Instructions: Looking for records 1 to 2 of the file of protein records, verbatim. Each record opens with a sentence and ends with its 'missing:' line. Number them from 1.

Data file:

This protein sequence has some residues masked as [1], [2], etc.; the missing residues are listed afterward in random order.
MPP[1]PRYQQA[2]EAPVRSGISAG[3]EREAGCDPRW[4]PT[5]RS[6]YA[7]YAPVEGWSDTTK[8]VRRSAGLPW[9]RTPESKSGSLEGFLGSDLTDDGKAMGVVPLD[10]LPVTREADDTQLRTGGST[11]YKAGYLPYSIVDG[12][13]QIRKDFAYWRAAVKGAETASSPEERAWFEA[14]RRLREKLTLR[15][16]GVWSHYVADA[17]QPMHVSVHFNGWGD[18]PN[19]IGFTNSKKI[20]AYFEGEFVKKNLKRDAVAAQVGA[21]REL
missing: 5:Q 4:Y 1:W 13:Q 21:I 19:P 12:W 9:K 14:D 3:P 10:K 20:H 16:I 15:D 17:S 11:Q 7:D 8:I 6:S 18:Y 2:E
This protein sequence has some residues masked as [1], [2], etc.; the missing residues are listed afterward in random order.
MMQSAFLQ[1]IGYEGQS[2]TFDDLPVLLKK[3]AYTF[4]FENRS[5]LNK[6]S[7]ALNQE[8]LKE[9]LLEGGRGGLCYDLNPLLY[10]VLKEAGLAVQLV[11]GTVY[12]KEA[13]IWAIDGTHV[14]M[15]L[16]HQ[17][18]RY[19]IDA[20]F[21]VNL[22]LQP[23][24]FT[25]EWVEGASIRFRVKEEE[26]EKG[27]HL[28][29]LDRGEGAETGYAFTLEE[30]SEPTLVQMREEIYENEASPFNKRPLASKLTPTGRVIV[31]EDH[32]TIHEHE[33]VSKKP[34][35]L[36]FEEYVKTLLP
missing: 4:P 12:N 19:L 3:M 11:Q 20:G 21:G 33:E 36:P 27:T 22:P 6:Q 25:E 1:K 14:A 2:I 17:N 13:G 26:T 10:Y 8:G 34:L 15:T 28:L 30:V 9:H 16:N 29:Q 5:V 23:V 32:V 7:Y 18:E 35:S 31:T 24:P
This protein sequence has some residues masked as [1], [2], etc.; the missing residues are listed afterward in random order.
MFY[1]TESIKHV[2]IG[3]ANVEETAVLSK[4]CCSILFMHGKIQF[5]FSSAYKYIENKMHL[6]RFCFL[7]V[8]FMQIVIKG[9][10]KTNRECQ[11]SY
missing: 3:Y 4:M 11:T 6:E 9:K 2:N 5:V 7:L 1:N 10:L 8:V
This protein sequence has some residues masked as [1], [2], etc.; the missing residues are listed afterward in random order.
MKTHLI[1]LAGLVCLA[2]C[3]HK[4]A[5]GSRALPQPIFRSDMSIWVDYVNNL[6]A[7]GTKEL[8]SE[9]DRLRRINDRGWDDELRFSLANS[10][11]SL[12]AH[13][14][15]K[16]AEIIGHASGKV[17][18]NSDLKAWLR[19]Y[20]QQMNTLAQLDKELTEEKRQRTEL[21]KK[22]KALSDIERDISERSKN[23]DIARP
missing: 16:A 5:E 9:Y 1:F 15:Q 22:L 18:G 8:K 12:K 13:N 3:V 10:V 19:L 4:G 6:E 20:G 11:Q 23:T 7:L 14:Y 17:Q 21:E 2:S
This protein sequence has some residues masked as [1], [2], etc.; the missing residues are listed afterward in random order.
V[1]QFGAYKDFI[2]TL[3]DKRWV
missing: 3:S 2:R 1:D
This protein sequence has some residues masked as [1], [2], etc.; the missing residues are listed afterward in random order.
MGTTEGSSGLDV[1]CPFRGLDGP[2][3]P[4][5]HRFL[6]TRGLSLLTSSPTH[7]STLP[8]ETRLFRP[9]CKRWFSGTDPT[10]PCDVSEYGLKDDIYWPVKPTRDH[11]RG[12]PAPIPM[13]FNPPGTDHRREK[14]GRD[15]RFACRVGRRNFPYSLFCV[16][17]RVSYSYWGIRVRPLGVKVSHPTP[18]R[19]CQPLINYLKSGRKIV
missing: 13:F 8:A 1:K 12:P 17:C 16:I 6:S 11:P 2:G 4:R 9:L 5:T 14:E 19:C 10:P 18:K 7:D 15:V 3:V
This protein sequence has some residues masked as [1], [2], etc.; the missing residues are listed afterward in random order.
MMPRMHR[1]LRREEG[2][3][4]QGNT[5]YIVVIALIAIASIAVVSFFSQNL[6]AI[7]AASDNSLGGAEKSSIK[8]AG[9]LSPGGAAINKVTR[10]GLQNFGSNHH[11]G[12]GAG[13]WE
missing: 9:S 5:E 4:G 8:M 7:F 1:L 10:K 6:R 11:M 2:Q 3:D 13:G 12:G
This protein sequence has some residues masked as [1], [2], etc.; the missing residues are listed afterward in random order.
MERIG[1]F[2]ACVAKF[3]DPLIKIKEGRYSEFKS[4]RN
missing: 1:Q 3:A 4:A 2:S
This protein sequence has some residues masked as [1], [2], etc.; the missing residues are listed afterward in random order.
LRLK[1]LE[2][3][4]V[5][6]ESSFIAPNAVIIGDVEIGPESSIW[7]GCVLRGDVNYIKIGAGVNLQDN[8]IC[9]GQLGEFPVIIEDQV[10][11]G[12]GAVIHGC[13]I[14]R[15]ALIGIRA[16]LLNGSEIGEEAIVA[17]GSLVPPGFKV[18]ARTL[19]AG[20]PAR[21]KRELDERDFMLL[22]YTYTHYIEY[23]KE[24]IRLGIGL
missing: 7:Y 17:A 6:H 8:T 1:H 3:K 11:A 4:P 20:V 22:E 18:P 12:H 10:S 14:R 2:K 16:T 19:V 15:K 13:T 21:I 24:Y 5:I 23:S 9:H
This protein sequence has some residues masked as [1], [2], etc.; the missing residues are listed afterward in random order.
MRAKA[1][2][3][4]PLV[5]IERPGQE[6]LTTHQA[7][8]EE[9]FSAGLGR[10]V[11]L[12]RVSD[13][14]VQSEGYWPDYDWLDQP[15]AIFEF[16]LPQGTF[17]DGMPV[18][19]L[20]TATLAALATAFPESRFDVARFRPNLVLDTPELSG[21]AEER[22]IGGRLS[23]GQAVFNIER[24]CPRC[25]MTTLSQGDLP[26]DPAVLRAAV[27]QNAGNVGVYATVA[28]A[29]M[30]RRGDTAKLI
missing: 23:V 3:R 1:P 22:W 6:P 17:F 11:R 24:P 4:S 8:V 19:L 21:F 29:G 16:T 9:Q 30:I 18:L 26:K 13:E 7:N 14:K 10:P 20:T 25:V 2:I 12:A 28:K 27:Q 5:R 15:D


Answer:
This protein sequence has some residues masked as [1], [2], etc.; the missing residues are listed afterward in random order.
MPP[1]PRYQQA[2]EAPVRSGISAG[3]EREAGCDPRW[4]PT[5]RS[6]YA[7]YAPVEGWSDTTK[8]VRRSAGLPW[9]RTPESKSGSLEGFLGSDLTDDGKAMGVVPLD[10]LPVTREADDTQLRTGGST[11]YKAGYLPYSIVDG[12][13]QIRKDFAYWRAAVKGAETASSPEERAWFEA[14]RRLREKLTLR[15][16]GVWSHYVADA[17]QPMHVSVHFNGWGD[18]PN[19]IGFTNSKKI[20]AYFEGEFVKKNLKRDAVAAQVGA[21]REL
missing: 5:Q 4:Y 1:W 13:Q 21:I 19:P 12:W 9:K 14:D 3:P 10:K 20:H 16:I 15:D 17:S 11:Q 7:D 8:I 6:S 18:Y 2:E
This protein sequence has some residues masked as [1], [2], etc.; the missing residues are listed afterward in random order.
MMQSAFLQ[1]IGYEGQS[2]TFDDLPVLLKK[3]AYTF[4]FENRS[5]LNK[6]S[7]ALNQE[8]LKE[9]LLEGGRGGLCYDLNPLLY[10]VLKEAGLAVQLV[11]GTVY[12]KEA[13]IWAIDGTHV[14]M[15]L[16]HQ[17][18]RY[19]IDA[20]F[21]VNL[22]LQP[23][24]FT[25]EWVEGASIRFRVKEEE[26]EKG[27]HL[28][29]LDRGEGAETGYAFTLEE[30]SEPTLVQMREEIYENEASPFNKRPLASKLTPTGRVIV[31]EDH[32]TIHEHE[33]VSKKP[34][35]L[36]FEEYVKTLLP
missing: 4:P 12:N 19:L 3:M 11:Q 20:G 21:G 33:E 36:P 27:T 22:P 6:Q 25:E 1:K 14:A 2:I 17:N 13:G 26:T 10:Y 8:G 34:L 15:T 28:L 30:V 9:H 16:N 29:Q 5:V 23:V 32:V 7:Y 18:E 35:S 31:T 24:P